This PDF is the current document as it appeared on Public Inspection on 04/13/2012 at 08:45 am.
EPA is proposing to approve in part, and conditionally approve in part, the State Implementation Plan (SIP) submission, submitted by the State of Tennessee, through the Tennessee Department of Environment and Conservation (TDEC), to demonstrate that the State meets the requirements of sections 110(a)(1) and (2) of the Clean Air Act (CAA or Act) for the 1997 8-hour ozone national ambient air quality standards (NAAQS). Section 110(a) of the CAA requires that each state adopt and submit a SIP for the implementation, maintenance, and enforcement of each NAAQS promulgated by the EPA, which is commonly referred to as an “infrastructure” SIP. TDEC certified that the Tennessee SIP contains provisions that ensure the 1997 8-hour ozone NAAQS are implemented, enforced, and maintained in Tennessee (hereafter referred to as “infrastructure submission”). EPA is proposing to conditionally approve sub-element 110(a)(2)(E)(ii) of Tennessee's December 14, 2007, submission because the current Tennessee SIP does not include provisions to comply with the requirements of this sub-element. With the exception of sub-element 110(a)(2)(E)(ii), EPA is proposing to determine that Tennessee's infrastructure submission, provided to EPA on December 14, 2007, addressed all the required infrastructure elements for the 1997 8-hour ozone NAAQS.
Written comments must be received on or before May 16, 2012.
Submit your comments, identified by Docket ID No. EPA-R04-OAR-2011-0353, by one of the following methods:
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FOR FURTHER INFORMATION CONTACT:
Nacosta C. Ward, Regulatory Development Section, Air Planning Branch, Air, Pesticides and Toxics Management Division, U.S. Environmental Protection Agency, Region 4, 61 Forsyth Street SW., Atlanta, Georgia 30303-8960. The telephone number is (404) 562-9140. Ms. Ward can be reached via electronic mail at email@example.com.
Table of Contents
II. What elements are required under sections 110(a)(1) and (2)?
III. Scope of Infrastructure SIPs
IV. What is EPA's analysis of how Tennessee addressed the elements of sections 110(a)(1) and (2) “infrastructure” provisions?
V. Proposed Action
VI. Statutory and Executive Order Reviews
On July 18, 1997, EPA promulgated a new NAAQS for ozone based on 8-hour average concentrations. The 8-hour averaging period replaced the previous 1-hour averaging period, and the level of the NAAQS was changed from 0.12 parts per million (ppm) to 0.08 ppm. See 62 FR 38856. Pursuant to section 110(a)(1) of the CAA, states are required to submit SIPs meeting the requirements of section 110(a)(2) within three years after promulgation of a new or revised NAAQS. Section 110(a)(2) requires states to address basic SIP requirements, including emissions inventories, monitoring, and modeling to assure attainment and maintenance of the NAAQS. States were required to submit such SIPs for the 1997 8-hour ozone NAAQS to EPA no later than June 2000. However, intervening litigation over the 1997 8-hour ozone NAAQS created uncertainty about how to proceed and many states did not provide the required “infrastructure” SIP submission for these newly promulgated NAAQS.
On March 4, 2004, Earthjustice submitted a notice of intent to sue related to EPA's failure to issue findings of failure to submit related to the “infrastructure” requirements for the 1997 8-hour ozone NAAQS. EPA entered into a consent decree with Earthjustice which required EPA, among other things, to complete a Federal Register notice announcing EPA's determinations pursuant to section 110(k)(1)(B) as to whether each state had made complete submissions to meet the requirements of section 110(a)(2) for the 1997 8-hour ozone NAAQS by December 15, 2007. Subsequently, EPA received an extension of the date to complete this Federal Register notice until March 17, 2008, based upon agreement to make the findings with respect to submissions made by January 7, 2008. In accordance with the consent decree, EPA made completeness findings for each state based upon what the Agency received from each state as of January 7, 2008.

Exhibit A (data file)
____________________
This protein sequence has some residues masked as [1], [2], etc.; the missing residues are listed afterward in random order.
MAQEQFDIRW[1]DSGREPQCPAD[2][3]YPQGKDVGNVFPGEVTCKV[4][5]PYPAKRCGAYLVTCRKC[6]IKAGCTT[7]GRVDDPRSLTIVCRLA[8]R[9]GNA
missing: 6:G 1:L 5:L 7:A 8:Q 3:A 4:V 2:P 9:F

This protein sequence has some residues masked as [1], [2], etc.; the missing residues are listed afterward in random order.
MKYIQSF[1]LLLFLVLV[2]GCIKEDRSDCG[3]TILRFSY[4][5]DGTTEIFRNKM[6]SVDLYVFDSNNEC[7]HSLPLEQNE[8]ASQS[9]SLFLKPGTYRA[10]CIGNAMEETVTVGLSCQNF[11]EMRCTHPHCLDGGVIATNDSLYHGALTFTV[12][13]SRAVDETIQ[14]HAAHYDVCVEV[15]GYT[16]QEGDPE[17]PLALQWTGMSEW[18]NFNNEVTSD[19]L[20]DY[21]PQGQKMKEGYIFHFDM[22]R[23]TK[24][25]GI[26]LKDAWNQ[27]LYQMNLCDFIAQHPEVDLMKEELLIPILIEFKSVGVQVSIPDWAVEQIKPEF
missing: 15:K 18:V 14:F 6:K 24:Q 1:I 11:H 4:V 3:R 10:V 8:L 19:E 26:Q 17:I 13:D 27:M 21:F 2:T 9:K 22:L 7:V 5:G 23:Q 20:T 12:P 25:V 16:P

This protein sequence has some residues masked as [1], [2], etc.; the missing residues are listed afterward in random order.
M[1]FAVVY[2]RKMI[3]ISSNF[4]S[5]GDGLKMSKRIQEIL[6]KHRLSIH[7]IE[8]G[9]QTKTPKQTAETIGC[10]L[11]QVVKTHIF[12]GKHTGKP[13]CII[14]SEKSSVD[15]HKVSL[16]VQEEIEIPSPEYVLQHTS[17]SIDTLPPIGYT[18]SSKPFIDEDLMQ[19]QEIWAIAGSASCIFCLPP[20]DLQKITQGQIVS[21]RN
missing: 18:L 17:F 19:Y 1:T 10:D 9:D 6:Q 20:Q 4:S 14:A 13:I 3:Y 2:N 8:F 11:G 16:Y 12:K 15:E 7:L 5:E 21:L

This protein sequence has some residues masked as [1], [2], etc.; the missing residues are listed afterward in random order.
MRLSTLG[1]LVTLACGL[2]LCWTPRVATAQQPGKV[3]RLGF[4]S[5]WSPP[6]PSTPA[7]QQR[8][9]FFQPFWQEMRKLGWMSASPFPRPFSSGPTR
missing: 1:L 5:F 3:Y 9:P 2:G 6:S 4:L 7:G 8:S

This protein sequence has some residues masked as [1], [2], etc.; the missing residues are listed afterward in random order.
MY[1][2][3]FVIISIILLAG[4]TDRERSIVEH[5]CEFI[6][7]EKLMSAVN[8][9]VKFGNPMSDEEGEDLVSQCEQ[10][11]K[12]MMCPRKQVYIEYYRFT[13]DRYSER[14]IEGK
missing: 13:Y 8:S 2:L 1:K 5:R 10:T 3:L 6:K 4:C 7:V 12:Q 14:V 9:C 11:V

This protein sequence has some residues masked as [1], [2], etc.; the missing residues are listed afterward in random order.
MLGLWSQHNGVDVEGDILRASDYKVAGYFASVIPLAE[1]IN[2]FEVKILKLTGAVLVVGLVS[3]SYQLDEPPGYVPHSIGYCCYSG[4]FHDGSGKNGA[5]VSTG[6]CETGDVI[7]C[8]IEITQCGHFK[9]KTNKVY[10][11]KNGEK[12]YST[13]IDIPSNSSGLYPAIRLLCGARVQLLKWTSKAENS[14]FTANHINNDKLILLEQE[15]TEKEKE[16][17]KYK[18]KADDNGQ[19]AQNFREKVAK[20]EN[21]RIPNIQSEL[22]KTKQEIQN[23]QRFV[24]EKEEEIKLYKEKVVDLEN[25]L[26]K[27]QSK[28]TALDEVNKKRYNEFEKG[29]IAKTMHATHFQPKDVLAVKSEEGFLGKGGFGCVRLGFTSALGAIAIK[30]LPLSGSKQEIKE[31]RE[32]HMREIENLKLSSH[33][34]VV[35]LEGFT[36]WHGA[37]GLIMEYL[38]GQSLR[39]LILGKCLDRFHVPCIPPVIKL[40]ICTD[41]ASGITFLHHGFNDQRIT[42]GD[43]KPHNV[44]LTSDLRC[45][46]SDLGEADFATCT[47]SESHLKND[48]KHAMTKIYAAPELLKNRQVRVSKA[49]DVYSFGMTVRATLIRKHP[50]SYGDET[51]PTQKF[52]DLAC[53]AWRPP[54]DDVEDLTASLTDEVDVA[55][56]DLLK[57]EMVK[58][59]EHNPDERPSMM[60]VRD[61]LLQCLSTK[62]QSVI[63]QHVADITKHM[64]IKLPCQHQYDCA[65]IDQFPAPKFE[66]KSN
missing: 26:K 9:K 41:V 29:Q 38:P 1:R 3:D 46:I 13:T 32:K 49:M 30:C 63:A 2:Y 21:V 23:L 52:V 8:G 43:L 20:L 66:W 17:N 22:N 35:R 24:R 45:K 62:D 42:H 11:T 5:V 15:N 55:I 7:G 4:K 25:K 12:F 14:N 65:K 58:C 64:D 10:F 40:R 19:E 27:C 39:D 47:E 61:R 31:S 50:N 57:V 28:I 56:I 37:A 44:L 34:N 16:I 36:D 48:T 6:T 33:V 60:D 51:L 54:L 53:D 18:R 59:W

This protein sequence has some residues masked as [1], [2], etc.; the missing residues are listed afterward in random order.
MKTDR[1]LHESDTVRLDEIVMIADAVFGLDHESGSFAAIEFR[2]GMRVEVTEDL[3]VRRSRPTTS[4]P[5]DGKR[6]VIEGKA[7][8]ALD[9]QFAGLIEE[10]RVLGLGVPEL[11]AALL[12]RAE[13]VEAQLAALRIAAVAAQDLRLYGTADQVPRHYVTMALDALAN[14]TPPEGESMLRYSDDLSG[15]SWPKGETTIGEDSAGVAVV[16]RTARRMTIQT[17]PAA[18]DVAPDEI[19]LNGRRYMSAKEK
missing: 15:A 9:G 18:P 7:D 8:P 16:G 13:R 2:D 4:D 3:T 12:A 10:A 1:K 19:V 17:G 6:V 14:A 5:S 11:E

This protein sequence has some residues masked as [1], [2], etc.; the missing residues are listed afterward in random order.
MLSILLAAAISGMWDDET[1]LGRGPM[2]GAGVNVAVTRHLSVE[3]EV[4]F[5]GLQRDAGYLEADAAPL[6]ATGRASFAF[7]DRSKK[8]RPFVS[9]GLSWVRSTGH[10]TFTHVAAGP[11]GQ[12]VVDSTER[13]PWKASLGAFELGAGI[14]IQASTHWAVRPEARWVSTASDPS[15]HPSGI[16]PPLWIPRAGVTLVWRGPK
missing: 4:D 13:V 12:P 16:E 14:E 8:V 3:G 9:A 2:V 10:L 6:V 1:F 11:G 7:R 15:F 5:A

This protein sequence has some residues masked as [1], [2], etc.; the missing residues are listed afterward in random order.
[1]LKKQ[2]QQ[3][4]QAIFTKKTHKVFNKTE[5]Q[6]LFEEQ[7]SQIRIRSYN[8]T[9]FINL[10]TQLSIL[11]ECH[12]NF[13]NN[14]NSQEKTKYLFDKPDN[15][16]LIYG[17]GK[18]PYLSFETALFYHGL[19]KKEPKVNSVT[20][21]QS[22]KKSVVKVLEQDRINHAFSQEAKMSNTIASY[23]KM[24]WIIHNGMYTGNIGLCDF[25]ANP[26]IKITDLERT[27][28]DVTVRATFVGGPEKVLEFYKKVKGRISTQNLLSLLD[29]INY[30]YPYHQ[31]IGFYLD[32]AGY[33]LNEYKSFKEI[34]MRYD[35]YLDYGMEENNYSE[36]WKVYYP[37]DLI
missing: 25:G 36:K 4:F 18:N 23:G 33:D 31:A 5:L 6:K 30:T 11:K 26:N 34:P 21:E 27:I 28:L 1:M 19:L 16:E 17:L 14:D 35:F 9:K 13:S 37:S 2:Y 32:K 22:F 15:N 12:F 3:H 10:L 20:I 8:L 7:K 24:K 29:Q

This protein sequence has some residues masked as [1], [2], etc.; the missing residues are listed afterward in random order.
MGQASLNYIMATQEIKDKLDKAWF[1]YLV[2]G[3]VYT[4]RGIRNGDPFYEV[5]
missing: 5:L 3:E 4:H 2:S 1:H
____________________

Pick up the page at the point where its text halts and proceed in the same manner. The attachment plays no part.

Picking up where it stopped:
On March 27, 2008, EPA published a final rulemaking entitled, “Completeness Findings for Section 110(a) State Implementation Plans; 8-Hour Ozone NAAQS,” making a finding that each state had submitted or failed to submit a complete SIP that provided the basic program elements of section 110(a)(2) necessary to implement the 1997 8-hour ozone NAAQS. See 73 FR 16205. For those states that did receive findings, such as Tennessee, the findings of failure to submit for all or a portion of a state's implementation plan established a 24-month deadline for EPA to promulgate a Federal Implementation Plan (FIP) to address the outstanding SIP elements unless, prior to that time, the affected states submitted, and EPA approved, the required SIPs. However, the findings of failure to submit did not impose sanctions or set deadlines for imposing sanctions as described in section 179 of the CAA, because these findings do not pertain to the elements contained in the Title I part D plan for nonattainment areas as required under section 110(a)(2)(I). Additionally, the findings of failure to submit for the infrastructure submittals are not a SIP call pursuant to section 110(k)(5).
The findings that all or portions of a state's submission are complete established a 12-month deadline for EPA to take action upon the complete SIP elements in accordance with section 110(k). Tennessee's infrastructure submission was received by EPA on December 14, 2007, and was determined to be complete on March 27, 2008, for all elements with the exception of 110(a)(2)(C) and (J). Tennessee was among other states that received a finding of failure to submit because its infrastructure submission was not complete for elements (C) and (J) for the 1997 8-hour ozone NAAQS by March 1, 2008. Tennessee has since met the completeness requirements for 110(a)(2)(C) and (J) and these infrastructure elements were federally approved on March 14, 2012. See 77 FR 14976.